Leonardo da Pisano a.k.a Fibonacci was instrumental in bringing the Hindu-Arabic numeral system into Europe. Before that, mathematicians there worked in base sixty with Roman numerals.

For example, the square root of two might be approximated as: one and twenty-four parts of sixty and fifty-one parts of three-thousand-six-hundred, and written as: i xxiv li, with the scaling determined by context. At the time, “nothingness” was known (i.e. zero), but had no standard representation in this number system.

Had Fibonacci ignored these new-fangled decimal digits he encountered during his travels, he surely would have addressed the deficiencies in the current system. This improved system we'll call Fibonacci’s sexagesimals.

Your task is to write a program, function or code snippet which takes a floating point number in ASCII or binary format and outputs in base sixty Roman numerals. The input can be file, console, command line or function argument and output can be file or console, whichever is easiest.

The output can be upper or lower case, and must include these improvements:

  • use n or N to indicate null meaning a place has no value, i.e. “zero” (a problem with the system)
  • use e or E to indicate et corresponding to the sexagesimal point (another problem with the system)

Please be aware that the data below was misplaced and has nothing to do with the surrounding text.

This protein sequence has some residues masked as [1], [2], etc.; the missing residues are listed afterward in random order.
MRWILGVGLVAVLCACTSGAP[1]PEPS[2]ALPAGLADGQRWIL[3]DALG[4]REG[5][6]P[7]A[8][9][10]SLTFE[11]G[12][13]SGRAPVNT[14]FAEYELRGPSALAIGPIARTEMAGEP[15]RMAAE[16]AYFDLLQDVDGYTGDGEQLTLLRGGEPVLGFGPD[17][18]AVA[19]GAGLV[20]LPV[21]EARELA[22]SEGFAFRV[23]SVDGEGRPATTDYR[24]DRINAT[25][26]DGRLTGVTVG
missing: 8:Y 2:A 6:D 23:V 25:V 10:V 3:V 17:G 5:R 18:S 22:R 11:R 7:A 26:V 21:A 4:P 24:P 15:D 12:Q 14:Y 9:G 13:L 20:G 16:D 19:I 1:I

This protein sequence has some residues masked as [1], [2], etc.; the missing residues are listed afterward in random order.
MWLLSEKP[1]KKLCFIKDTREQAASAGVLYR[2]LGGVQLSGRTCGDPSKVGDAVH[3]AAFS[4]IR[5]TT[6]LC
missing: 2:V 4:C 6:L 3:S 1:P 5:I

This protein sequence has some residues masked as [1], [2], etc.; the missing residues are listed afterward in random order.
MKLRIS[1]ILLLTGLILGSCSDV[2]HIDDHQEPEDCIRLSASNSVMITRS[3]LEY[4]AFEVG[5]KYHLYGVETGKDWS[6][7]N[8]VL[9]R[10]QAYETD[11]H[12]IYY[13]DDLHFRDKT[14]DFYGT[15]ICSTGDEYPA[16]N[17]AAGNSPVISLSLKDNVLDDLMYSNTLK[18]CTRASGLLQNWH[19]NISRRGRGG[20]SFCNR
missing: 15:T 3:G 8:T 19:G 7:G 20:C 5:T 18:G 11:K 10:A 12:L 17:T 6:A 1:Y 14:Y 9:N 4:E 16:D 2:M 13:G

• use a middle dot · or an asterisk * to separate groups of Roman numerals (yet another problem with the system)

Assume the input will be floating point with mantissa not greater than lix·lix·lix·lix·lix. Fractions less than n·e·n·n·n·n·i can be ignored. So, provided the input has these restrictions, at most ten groups of Roman numerals with one e can be outputted.

Numbers less than i must have a leading n·e to ensure the context is clear.

Some examples: inputoutput

  • 0n
  • 1i
  • 60i·n
  • 0.1n·e·vi
  • 3600i·n·n
  • 10.5x·e·xxx
  • 16777215i·xvii·xl·xx·xv
  • 3.1415926536iii·e·viii·xxix·xliv·n·xlvii

The output must avoid unnecessary leading in the mantissa part, isolated e, or trailing ·n in the fractional part of the output. So for example, n·n·n·n·i, i·e, and i·e·n·n·n·n·n are incorrect outputs for an input of 1.

Differences of plus or minus n·e·n·n·n·n·i in the output are within tolerances and acceptable.